Finally we rolled into town and made it to the finish line festivities – with nary a flat tire between us all day thanks to our rugged Kenda tires. Food and finisher’s medals were waiting for us as soon as we crossed the finish line – the helpful volunteers even had moist towels ready so we could clean off a day’s worth of hard-earned grime. And it was indeed hard-earned, as we could see when we downloaded the data from our Garmin Edge 800 GPS bike computers. We rode over 90 miles in total, with almost 11,000 feet of climbing (and just as much descending). Once we got cleaned up, we caught up with Jeremiah to see what he thought about putting on his very first Gran Fondo, and also about his preparation for the Pisgah Mountain Bike Stage Race (mixed with some ride highlights we captured with our Contour GPS helmet cam):
So would we ride it again? Absolutely (although maybe give us a week to recover)! If you judge by the results page, you’ll see that we didn’t exactly light up the record books, but that’s only part of what a Gran Fondo is all about. It’s really about challenging yourself, experiencing something new, and just having fun. Jeremiah and his team of volunteers (led by his wife Erin) made sure that all of those boxes were checked for the Alpine Loop Gran Fondo. Definitely make plans to give it a try next year, because now that Jeremiah has let everyone in on his secret training ride, this event is only going to get bigger and better. Just bring a positive attitude and your climbing legs and you’ll have a great time.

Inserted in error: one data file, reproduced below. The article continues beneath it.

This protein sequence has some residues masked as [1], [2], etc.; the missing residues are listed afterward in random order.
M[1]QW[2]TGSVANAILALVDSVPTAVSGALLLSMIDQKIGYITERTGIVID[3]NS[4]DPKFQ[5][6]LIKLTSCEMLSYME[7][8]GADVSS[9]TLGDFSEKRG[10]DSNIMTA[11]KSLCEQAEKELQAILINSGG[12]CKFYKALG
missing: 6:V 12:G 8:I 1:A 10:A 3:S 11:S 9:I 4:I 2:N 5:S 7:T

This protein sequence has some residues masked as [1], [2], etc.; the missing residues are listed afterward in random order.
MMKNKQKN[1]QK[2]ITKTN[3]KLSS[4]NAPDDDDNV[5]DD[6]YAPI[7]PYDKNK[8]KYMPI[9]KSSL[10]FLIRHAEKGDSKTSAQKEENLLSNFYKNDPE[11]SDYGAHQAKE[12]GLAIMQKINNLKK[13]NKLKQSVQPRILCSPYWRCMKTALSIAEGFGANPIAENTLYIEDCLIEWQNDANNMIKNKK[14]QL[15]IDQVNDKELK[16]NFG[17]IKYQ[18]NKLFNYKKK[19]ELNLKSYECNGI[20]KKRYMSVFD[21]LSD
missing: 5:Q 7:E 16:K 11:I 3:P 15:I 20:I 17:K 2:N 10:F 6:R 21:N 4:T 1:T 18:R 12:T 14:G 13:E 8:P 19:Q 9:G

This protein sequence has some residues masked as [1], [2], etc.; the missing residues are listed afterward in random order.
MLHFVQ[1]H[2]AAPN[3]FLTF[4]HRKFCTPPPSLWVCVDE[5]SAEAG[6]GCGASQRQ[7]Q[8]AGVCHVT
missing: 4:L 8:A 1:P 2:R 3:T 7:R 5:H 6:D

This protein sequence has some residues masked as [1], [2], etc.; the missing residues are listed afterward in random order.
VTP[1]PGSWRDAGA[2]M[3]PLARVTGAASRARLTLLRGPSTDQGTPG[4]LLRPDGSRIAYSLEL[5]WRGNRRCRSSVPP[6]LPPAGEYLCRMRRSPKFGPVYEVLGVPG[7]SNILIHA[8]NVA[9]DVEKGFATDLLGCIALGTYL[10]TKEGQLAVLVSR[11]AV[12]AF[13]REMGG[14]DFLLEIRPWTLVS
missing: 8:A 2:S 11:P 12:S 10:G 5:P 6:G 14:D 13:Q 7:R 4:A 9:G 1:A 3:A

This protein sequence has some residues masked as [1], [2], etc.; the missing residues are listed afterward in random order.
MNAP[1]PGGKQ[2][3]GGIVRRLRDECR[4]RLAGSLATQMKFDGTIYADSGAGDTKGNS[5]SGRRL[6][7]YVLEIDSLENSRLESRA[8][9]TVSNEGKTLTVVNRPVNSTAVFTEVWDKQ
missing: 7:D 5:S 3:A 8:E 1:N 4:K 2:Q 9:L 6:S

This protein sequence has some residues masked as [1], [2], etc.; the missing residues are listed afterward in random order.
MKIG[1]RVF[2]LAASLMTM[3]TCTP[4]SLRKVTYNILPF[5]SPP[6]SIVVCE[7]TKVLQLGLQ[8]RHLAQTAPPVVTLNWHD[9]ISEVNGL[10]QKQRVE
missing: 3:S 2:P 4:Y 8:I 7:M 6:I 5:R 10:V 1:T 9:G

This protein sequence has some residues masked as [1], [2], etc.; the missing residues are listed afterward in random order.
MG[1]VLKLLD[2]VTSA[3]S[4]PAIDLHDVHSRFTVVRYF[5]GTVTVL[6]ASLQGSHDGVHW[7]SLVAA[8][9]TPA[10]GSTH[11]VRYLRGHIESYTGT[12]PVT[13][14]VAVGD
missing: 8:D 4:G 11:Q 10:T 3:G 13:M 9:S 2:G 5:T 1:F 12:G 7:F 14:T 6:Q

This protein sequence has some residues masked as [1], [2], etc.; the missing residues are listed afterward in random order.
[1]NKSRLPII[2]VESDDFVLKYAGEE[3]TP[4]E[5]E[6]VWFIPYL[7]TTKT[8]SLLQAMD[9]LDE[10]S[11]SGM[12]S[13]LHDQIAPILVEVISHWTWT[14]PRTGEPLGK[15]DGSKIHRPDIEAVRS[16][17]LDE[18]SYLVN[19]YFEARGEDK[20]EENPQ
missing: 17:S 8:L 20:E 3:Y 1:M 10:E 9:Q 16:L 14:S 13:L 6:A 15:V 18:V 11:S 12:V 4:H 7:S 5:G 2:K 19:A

To see all of our pictures from the Alpine Loop Gran Fondo, check out our photo album on Facebook.
September 16, 2011 Leave a comment
We here at the Performance Bicycle Blog have decided that it’s time to see, in person, what’s up with the growing popularity of the Gran Fondo (literally “big ride” in Italian). Gran Fondos, or cyclosportives, as they are also known, are organized and timed mass-participation road rides, usually with an extra degree of difficulty not usually found in the typical charity ride (but still with rest stops!) Participants aren’t necessarily competing against each other, but they are racing against the clock, since you normally have to beat a pre-determined cutoff time to finish. Ultimately it’s this personal challenge that attracts riders to a Gran Fondo – the chance to test yourself on an epic route with other like-minded cyclists along for company (and ok, maybe a little competition).
But that’s not all that Gran Fondos have to offer, as they often act as a fundraiser for deserving charities and groups, plus you often get the chance to meet and ride with the famous cyclists who are hosting or participating in the ride. Famous Gran Fondos around the world include the Maratona dles Dolomites in Italy, l’Etape du Tour in France, or the popular Levi Leipheimer’s King Ridge Gran Fondo in California.
For our foray into the Gran Fondo world, we’ve decided to check off all of the above by registering for Jeremiah Bishop’s Alpine Loop Gran Fondo in Harrisonburg, Virginia (on Saturday, September 24th). In case you didn’t know, Jeremiah Bishop is one of America’s most accomplished mountain bikers in recent years, with multiple national championship titles and many other prestigious wins to his credit. Lately his focus has been on marathon events and stage races, but he’s also been mixing it up at a few World Cup cross-country events this year too. So when you hear that Jeremiah Bishop has set up a Gran Fondo, you get the feeling that you’ll be in for an epic ride.